Going by what I see in airports and bus stations, most people are carrying at least two bags when they travel somewhere, all stuffed with what they need for their travels. Upon arrival though, do you really want to lug around one of those when you’re out sightseeing or shopping? Plus what if you are coming back with more than you left with? Do you have room?
The solution on both counts, one that won’t add to your weight or bulk, is to look into packable backpacks, packable daypacks, or stuff pouch bags to use at your destination.
I’m a big believer in the convenience of these items and have been using at least one on every trip going back to when they first started coming out. At the very least I’ll bring a packable tote bag for shopping for food or carrying everything in one place if I’m in a car or group bus/van. Those often pack down to almost nothing.
More often I’ll bring a packable backpack that I can take out on hikes or long days of sightseeing. One of those will hold my camera, a notebook, pens, a small tripod, any papers I need, and—these days—an extra mask and some hand sanitizer.
There have been other times when it made sense to bring a packable duffle bag. Usually that’s because I’m going to a trade show and will be bringing back swag and research materials, but other times I’m planning to do some shopping. Once I even packed one when I flew to Nicaragua without paying luggage fees on Spirit Air, back in 2012. After arrival, I could pull out the expanding duffle bag and carry that for the rest of the trip.
These items are often quite rugged as well. I still have and use that Sea to Summit packable bag I took on that Spirit Air flight to Central America. You can still buy one at Amazon for $50.
Packable Backpacks and Stuff Pouch Daypacks
If you have a favorite backpack brand, there’s a good chance they sell some kind of packable backpack or packable daypack that stuffs into its own pouch. Ideally the pouch is part of the design so you don’t have to keep track of a separate piece of material for when you’re ready to pack it up again. That’s the case with most of them, usually using an outside small pocket as the stuff pouch when turned inside out.
That’s the case with this packable daypack from Matador, a company that specializes in these easy-to-pack solutions. Their small backpack has been my go-to one the past few trips, like when I was hiking around multiple locations in Arizona recently. It’s small, lightweight, and water-resistant, but it holds all of what I need when I’m out and about.
This one is a bit more expensive than its competitors, at $65, but its billed as waterproof and it actually held up to that claim when I got caught in a rainstorm mid-hike. See more on that and some of the other packable bags in this video:
An Eagle Creek stuff pouch daypack I got as a trade show gift a decade ago is still going strong. I don’t think it’s unrealistic to say I’ve taken it on at least different trips at this point. I’ve washed it a few times along the way.
Here it is on someone else who was at that conference, someone I was hiking with two years ago, and it’s still rocking for her too. The current version lists for $35 but it’s on sale at REI for $22 as I write this.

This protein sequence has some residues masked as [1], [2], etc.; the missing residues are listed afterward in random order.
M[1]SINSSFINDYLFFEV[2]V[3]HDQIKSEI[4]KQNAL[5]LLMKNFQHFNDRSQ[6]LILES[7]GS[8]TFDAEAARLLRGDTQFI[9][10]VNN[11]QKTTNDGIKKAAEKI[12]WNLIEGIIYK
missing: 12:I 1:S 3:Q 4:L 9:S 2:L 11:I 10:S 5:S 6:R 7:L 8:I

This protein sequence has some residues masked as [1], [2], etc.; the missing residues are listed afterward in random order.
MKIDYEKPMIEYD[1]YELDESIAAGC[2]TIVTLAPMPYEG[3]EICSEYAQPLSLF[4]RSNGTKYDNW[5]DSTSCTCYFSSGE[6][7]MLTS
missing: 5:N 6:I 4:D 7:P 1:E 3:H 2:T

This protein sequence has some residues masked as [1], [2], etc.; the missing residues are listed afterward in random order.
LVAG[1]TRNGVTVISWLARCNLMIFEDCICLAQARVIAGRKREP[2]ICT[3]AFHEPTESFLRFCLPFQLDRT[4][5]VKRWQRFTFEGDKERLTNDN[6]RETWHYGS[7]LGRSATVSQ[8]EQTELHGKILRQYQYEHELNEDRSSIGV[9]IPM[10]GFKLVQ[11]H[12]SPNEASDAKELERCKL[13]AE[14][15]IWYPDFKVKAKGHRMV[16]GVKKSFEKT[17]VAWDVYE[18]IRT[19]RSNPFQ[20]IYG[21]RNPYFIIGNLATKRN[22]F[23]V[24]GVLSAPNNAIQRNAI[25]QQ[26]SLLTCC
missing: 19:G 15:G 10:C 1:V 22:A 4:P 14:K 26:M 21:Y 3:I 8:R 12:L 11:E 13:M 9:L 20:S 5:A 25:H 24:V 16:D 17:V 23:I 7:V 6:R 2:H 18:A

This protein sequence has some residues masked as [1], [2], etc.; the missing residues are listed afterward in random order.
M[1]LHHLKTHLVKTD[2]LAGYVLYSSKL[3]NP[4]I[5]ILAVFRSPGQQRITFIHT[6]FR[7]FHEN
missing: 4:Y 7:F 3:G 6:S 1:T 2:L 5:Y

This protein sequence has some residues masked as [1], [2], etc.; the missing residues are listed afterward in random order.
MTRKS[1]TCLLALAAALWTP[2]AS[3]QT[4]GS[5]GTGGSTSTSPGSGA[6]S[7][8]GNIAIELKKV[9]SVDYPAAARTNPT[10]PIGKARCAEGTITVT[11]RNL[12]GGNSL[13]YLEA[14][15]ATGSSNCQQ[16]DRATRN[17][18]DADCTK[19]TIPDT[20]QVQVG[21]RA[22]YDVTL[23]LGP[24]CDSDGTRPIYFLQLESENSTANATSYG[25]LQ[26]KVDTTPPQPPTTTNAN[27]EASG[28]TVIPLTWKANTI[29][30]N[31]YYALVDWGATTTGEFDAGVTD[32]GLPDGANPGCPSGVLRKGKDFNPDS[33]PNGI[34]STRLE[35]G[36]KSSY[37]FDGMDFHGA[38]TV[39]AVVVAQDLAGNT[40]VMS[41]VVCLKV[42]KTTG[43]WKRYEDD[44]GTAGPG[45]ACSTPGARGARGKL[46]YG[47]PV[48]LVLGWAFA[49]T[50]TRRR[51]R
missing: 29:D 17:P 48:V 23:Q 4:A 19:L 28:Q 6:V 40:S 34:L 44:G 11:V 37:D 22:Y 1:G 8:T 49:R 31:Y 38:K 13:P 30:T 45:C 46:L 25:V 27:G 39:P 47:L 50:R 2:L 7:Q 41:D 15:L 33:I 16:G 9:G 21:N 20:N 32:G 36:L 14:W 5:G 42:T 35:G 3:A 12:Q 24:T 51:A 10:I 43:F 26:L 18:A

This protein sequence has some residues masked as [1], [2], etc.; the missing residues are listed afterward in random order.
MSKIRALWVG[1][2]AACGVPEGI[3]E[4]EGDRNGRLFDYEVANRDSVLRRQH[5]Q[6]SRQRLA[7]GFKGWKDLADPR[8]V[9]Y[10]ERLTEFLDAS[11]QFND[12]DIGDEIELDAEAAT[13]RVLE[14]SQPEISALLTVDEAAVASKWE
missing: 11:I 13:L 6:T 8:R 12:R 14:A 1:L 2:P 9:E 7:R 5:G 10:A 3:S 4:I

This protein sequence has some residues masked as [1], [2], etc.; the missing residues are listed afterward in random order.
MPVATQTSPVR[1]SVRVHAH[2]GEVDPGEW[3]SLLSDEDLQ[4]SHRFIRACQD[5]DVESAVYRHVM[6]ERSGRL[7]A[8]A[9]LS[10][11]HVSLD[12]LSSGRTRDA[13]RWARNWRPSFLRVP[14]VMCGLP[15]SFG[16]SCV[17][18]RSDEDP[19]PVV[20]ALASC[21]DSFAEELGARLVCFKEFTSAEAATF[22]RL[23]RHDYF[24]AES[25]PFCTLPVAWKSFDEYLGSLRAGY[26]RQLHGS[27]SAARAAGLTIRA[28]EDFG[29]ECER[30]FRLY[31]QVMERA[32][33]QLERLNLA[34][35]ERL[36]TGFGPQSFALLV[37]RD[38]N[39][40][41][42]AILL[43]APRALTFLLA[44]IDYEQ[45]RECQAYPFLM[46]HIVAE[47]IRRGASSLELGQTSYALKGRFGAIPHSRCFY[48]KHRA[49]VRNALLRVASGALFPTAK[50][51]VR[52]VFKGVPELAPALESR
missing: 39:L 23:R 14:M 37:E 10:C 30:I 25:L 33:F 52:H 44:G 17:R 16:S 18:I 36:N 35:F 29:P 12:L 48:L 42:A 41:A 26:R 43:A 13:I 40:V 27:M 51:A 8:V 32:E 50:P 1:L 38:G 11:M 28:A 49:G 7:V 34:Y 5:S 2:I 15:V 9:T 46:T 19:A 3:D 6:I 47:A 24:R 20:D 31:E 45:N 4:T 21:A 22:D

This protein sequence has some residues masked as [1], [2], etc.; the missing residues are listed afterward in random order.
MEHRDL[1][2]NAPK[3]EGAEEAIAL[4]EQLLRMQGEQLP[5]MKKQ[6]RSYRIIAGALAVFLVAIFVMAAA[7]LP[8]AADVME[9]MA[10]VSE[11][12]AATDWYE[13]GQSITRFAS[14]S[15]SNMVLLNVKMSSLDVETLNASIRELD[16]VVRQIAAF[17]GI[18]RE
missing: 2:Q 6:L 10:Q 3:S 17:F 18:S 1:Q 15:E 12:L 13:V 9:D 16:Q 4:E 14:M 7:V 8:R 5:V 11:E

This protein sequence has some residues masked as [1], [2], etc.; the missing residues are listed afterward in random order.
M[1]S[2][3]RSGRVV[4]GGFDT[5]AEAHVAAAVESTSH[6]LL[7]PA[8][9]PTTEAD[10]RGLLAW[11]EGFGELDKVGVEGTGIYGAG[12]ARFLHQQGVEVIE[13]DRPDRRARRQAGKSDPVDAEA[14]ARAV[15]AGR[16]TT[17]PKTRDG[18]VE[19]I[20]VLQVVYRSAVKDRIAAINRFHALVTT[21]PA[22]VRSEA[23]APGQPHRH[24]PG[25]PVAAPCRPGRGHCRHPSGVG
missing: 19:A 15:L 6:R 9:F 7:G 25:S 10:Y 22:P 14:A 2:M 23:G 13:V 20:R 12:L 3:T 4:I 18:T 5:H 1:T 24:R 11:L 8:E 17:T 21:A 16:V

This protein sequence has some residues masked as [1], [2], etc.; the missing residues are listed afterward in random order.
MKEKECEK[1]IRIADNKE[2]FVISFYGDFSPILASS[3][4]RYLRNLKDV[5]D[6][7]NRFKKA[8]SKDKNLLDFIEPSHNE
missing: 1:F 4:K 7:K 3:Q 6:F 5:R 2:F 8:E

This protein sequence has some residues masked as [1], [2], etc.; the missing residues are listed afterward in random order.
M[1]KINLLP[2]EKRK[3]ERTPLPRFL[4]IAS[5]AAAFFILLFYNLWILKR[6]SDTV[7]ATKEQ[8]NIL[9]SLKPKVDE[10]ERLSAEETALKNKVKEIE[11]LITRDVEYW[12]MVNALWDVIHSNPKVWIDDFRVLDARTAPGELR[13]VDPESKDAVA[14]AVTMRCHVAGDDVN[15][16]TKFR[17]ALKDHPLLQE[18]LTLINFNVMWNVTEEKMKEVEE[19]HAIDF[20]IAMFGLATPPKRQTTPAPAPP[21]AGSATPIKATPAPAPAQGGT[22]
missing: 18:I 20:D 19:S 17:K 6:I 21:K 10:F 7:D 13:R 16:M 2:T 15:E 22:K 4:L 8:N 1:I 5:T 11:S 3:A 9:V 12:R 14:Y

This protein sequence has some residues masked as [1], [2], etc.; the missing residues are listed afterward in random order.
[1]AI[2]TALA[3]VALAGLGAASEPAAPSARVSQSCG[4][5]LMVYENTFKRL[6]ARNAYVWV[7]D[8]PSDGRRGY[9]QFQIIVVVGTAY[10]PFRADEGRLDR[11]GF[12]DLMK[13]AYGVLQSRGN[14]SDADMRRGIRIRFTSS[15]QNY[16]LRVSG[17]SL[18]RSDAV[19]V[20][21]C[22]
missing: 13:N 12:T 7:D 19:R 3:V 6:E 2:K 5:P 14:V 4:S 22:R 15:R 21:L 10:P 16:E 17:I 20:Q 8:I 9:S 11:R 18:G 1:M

Osprey makes one of these packable backpacks as well, called the Ultralight Stuff Pack. It holds 18 liters and has a water bottle pocket on the side. It lists for $35; see the details here.
Packable Duffle Bags and Tote Bags
I’ve got a whole collection of packable bags that aren’t backpacks. Some are rather large and heavy, ones you would only bring along if you were sure you had a full-on checked bag worth of materials to bring back. (One from Eagle Creek, no longer available, even has wheels.)
Most of them are small and light, however, just meant to do in a pinch when you need a shopping bag locally or will bring home some souvenirs that aren’t breakable. The tote bags are quite inexpensive but will help you be a more responsible traveler by keeping plastic out of the local fields and streams. I’ve even gotten a few as freebies at trade shows, so keep an eye out if you’re attending one of those.
The duffle bags are usually a more heavy-duty affair, with a zipper or two and maybe water resistance, but that doesn’t mean they’re going to take up a lot of room. That Sea to Summit one I mentioned earlier stuffs into a pouch that’s basically the size of two golf balls. It weighs next to nothing.
Matador makes 25-liter and 35-liter versions and theirs come with a shoulder strap. Osprey makes one that has a shoulder strap but no handles for just $40. I haven’t tried their duffle or backpack, but I’m a big fan of Osprey products and in my experience, they’ll last forever.
You can even get one from Oakley on sale at Amazon. I’d be careful with the off-brand knock-offs you also see at that site though. Some are of dubious quality, the stuff pouch is too large, and exchanging them can be a hassle.
REI sells their own 30-liter packable duffel bag for just $35 though and I’d be more trusting of that option.
There are lots of tote bags out there that stuff into a pouch but I like the ones from ChicoBag because they’re made from recycled plastic water bottles. So you’re doing double good for the planet. You can get them at Amazon or direct from ChicoBag, where you’ll also find a travel backpack.
Remember that one of these is probably a safe bet to buy as a gift for a frequent traveler too. The present won’t set you back too much and unlike other travel gadget or luggage gifts, you can be pretty sure one of these will get used since they’re all lightweight and easy to pack. Or if you put one on your own wish list, it’ll give relatives an inexpensive option to pick.
Like I said, I pack one of these items on almost every trip I take and it’s a rare case when I return home and haven’t used it. In the case of the packable daypack, I’ll often use it every day I’m on location.
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